The Dumnonii were in southern Scotland along the Grampians, and also in Devonshire and the Cornish peninsula and part of Somerset. Their capital was Isca Dumnoniorum (Exeter). They are also identified with an early people of the west of Ireland known in early Irish tradition as the Fir Domnann ('The Dumnonii People').

The third group were the Coritani, whose native name was Qritani, later Cruithni, and who were known by fourth-century Roman and medieval writers as Picti ('Picts'). In Roman times the Picts were a powerful political force in the whole of Scotland north of the Antonine Wall, and as the Coritani they still occupied the north-eastern English Midlands. Ptolemy gives their towns as Leicester and Lincoln. Their language is unknown except in proper names and a number of undeciphered inscriptions, though in Scotland the royal Pictish families seem to have spoken Pictish as late as the ninth century. The Cornovii and the Dumnonii are believed to have spoken some form of Celtic; the Picts, a composite language of a form of Brythonic and an earlier indigenous language.2

At the time of the Roman Conquest Britain herself was divided into a large number of independent Celtic kingdoms, each ruled by its own royal house. In Scotland the kingdom or kingdoms of the Picts survived north of the Forth-Clyde isthmus; the Dumnonii in the south-west, and the kingdom or  p22 'tribe' of the Votadini in the south-east. Most of the north of England belonged to the largest tribe of all, the Brigantes, but in eastern Yorkshire were the Parisii. East Anglia was in the hands of the Iceni, the Coritani still held the Midlands, the Cornovii the north Welsh Border. The remaining tribes occupied positions indicated on the map overleaf.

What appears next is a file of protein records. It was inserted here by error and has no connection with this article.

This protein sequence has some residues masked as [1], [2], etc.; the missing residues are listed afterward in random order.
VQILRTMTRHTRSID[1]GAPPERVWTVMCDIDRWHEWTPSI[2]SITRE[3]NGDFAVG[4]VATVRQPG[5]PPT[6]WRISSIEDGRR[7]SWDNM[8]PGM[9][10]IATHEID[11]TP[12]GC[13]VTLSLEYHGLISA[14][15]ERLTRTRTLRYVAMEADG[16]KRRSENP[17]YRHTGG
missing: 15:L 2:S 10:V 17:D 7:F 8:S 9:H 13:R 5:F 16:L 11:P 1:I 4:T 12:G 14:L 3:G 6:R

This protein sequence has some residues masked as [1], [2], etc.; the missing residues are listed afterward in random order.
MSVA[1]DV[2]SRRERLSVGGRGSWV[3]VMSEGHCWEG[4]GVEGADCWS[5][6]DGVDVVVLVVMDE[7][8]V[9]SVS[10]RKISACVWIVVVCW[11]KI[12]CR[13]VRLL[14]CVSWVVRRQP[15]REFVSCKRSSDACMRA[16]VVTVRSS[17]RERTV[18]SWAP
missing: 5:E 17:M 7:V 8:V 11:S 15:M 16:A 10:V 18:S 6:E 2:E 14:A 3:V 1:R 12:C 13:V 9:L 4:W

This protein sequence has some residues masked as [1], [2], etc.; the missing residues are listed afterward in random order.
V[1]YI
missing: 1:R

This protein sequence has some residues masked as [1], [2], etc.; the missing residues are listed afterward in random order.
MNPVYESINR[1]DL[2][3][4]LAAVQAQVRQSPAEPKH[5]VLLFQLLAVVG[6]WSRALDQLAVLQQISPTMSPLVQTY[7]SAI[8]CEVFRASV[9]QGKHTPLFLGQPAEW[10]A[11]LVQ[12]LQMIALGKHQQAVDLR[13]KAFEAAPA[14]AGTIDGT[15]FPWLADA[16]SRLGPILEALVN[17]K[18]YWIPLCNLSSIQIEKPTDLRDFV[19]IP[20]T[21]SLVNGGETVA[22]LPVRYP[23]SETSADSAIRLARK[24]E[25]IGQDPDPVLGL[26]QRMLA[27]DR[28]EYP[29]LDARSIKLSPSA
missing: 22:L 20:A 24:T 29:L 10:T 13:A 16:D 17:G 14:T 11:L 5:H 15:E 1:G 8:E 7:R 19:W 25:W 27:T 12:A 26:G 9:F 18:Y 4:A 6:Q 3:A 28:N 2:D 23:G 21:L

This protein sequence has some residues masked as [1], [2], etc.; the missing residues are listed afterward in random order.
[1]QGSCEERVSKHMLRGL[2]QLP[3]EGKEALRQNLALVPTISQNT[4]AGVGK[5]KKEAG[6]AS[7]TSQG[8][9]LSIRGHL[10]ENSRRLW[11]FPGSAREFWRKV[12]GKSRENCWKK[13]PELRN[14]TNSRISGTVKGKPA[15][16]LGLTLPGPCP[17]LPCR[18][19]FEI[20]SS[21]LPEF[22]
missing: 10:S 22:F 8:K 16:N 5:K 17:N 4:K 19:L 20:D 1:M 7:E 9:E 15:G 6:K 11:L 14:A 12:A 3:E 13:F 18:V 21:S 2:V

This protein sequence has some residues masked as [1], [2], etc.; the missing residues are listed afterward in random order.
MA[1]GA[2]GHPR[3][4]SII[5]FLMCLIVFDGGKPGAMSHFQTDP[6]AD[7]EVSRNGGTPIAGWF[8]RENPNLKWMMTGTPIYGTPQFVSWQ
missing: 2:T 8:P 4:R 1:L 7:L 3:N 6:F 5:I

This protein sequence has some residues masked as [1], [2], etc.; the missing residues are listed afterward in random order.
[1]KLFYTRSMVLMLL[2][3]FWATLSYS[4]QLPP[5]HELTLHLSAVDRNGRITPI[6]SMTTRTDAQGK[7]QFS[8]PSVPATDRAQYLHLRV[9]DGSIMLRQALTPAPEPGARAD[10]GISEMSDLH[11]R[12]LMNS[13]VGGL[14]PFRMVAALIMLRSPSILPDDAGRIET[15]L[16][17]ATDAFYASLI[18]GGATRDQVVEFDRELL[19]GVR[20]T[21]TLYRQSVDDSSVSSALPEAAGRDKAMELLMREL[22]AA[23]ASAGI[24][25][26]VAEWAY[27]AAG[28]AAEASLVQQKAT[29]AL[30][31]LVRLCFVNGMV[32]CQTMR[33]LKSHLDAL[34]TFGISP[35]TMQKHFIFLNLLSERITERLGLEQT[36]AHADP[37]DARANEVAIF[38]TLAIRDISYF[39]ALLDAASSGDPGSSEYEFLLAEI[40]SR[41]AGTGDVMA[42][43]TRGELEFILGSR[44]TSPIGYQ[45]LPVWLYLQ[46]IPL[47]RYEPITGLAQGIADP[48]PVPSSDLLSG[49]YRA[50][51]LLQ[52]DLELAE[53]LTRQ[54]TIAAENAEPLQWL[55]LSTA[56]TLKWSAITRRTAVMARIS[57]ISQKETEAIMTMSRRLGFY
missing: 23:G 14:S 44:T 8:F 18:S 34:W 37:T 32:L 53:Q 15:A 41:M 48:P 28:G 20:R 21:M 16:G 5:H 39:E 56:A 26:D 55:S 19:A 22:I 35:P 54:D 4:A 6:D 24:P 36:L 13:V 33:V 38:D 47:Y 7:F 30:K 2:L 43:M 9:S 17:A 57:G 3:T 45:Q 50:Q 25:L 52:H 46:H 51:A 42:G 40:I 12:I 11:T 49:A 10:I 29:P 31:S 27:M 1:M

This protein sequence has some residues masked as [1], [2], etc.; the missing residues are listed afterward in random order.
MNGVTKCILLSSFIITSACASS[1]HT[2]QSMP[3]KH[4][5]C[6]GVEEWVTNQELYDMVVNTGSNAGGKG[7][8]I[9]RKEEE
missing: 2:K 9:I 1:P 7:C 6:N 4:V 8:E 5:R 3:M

[image ALT: A rough political map of England.]
Fig. 1. Political map of Roman Britain. The tribal boundaries are largely hypothetical (after Rivet).

Already c. 110‑100 B.C. a series of movements of mixed tribes known as Belgae from France and Belgium began to enter south-eastern England, and extended their overlord­ship to include Hertfordshire and Essex, where the tribe of the Catuvellauni were the dominant element. From this last area the Catuvellauni extended their supremacy under their king Cunobelin in the first half of the first century A.D. over the greater part of south-eastern Britain. The Belgae now formed the most advanced element in the population, and it was they who, towards the end of the second century B.C., introduced the first native coinage into Britain on the model of the coins of Belgic Gaul.​3 This movement of the Belgae into Britain was more in the nature of an expansion than a migration or a conquest. The in‑comers entered as tribal units, retaining ties with their Continental relatives, and by the time of the Roman Conquest trade relations between Britain and Gaul had been active for a long time. All the main Belgic areas had already become in part Romanised.